City council members may decide tonight how to best bring water from Lake Proctor to Stephenville.

Last week, council members deadlocked in committee over whether to accept Bowles Construction Company’s low bid of $3.129 million to construct 11 miles of 16-inch “transmission lines” for the often controversial water project.

The panel decided for the full council, when it meets at 5:30 p.m. tonight in the Council Chambers at City Hall, to take action without a recommendation from its Public Works Committee. At that time, Mayor Pro-Tem Todd McEvoy said he had “more questions” for the firm, HDR Engineering Inc., which has been aiding the city with the project.

Eight contractors submitted bids to construct a 16-inch transmission line. Those bids ranged from Bowles’ bid of $3.129 million to $5.22 million. In addition, at least one council member requested that the city ask for bids on a larger transmission line, and those bids ranged from $4.1 million to $6.2 million.

Lake Proctor, which is located in Comanche County, is Comanche County’s major recreational attraction. The lake’s surface covers 4,610 acres.

Some have complained about the taste of Lake Proctor water and that it will harm the taste and quality of the city of Stephenville water.

Others have said it is a necessary step as the city attempts to address future anticipated water needs and that the Lake Proctor water will only be used in case of a shortage in groundwater.

Council member Mark Murphy, who offered the motion in committee last week in favor of accepting Bowles’ bid, has said that while he isn’t “gung-ho” about the project, he doesn’t plan to try to “delay or stop” a project that was initiated “a few councils back.”

“Let’s get it over with,” Murphy said in a Letter to the Editor published Sunday. “I agree that we need the access to the water for insurance. It is a necessary ‘evil,’ if you will, and to stop it now would not be prudent and would cost us too much. Our water bills went up 25 percent to help pay for it beginning in 2004, and the debt has been issued.”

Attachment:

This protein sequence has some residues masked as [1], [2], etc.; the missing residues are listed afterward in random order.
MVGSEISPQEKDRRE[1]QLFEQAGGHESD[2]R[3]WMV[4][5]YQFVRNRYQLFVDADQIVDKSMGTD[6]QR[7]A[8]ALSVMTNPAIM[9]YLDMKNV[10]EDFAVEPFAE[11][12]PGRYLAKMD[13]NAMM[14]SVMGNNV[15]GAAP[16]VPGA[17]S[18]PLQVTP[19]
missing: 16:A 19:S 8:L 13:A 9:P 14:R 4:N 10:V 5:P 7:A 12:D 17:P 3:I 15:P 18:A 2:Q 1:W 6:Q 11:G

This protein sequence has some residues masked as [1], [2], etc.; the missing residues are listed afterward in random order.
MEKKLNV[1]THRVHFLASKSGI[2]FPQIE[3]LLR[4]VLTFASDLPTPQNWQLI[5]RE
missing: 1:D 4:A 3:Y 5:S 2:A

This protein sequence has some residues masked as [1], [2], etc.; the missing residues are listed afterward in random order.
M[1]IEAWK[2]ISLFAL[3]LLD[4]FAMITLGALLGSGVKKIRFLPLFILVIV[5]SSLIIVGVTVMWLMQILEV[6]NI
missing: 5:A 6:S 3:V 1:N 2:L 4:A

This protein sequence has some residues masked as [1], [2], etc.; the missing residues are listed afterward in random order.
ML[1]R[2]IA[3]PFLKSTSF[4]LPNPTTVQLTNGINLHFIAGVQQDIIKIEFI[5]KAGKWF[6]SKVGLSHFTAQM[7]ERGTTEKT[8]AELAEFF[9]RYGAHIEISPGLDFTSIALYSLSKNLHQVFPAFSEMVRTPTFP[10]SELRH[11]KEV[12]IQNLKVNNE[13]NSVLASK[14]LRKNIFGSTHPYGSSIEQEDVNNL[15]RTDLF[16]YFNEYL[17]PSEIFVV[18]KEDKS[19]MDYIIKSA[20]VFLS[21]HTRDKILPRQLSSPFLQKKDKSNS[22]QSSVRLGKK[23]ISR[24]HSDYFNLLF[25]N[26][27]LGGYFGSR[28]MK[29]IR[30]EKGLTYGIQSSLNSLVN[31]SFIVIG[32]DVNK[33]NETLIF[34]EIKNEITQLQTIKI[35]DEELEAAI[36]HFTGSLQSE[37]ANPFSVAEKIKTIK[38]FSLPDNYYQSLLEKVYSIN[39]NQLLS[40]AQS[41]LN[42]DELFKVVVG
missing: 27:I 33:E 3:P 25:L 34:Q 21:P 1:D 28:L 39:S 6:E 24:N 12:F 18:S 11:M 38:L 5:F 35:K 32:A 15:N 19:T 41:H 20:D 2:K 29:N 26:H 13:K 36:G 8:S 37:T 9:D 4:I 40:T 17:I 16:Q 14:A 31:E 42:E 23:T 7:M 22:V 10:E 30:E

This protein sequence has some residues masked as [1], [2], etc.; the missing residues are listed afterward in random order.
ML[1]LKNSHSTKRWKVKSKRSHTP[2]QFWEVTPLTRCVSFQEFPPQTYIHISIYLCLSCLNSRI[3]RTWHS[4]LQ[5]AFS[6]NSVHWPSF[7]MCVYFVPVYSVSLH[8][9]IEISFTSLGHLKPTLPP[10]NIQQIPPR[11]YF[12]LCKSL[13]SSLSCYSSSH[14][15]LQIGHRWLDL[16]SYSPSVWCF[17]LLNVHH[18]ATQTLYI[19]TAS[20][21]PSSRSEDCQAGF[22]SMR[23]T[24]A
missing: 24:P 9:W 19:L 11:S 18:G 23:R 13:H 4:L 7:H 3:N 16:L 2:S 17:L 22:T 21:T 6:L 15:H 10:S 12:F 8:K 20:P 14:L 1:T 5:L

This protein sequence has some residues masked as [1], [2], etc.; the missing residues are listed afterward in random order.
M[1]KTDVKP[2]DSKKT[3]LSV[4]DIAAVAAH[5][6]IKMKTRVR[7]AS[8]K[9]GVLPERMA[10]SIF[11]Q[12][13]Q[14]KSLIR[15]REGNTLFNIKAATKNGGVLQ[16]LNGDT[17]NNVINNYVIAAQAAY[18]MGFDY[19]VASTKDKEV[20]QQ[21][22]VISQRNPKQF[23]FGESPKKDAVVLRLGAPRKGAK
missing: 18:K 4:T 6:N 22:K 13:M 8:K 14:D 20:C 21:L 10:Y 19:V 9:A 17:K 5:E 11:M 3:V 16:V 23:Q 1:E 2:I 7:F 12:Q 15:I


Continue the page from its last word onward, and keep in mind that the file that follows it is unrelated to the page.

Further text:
Murphy said, “Voters, including myself, thought they soundly defeated the pipeline project by a 7-to-1 margin a few years ago. We only defeated the funding source, and it was funded in a different manner.”

Murphy said when he got on the council, he learned the details and realized “how far along” the project was and “then reconsidered my stand on its necessity.”

“I was told that it was going to be used only as a backup source, but when I read the engineering details I discovered that plans were made to flush the pipeline out weekly into our city system,” Murphy said. “I brought this to the council’s attention, and we then together requested that the engineering design be changed to prevent us drinking the flush water.

“This delay also turned out to be fortunate in that the city of Dublin is now willing to share in the cost of our storage tank there, thus saving us around a quarter -million dollars. This may help offset some of the construction cost increases due to the delay on the flushing redesign.”

“I don’t want to drink Proctor water, but it will be better than no water should something happen to our wells or our groundwater become contaminated,” Murphy said. “Let’s only use the Proctor water when we have to, but let’s get the thing built and behind us.”

Also Tuesday, the council, among other things, is scheduled to:

Hear an annual report from Waste Water Treatment Plant Superintendent Johnny Davis, Receive a report concerning from the Planning and Zoning Commission concerning the “Future Land Use Map,” Consider an ordinance to set the date, time, and place for the first public hearing on proposed annexation, Consider approval of a resolution seeking increased funding for the Texas Recreation and Parks Account, Local Park Grant Program, and the Texas State Park System, Consider approval of a resolution approving investment policy, broker/dealers, and investment strategies, Consider approval of contract with Erath County for Municipal Court Service, and Consider a resolution calling for protection of the Trinity Aquifer.

DOUG MYERS is Managing Editor of the Empire-Tribune. He can be reached at doug.myers@empiretribune.com or (254) 965-3124, ext. 229.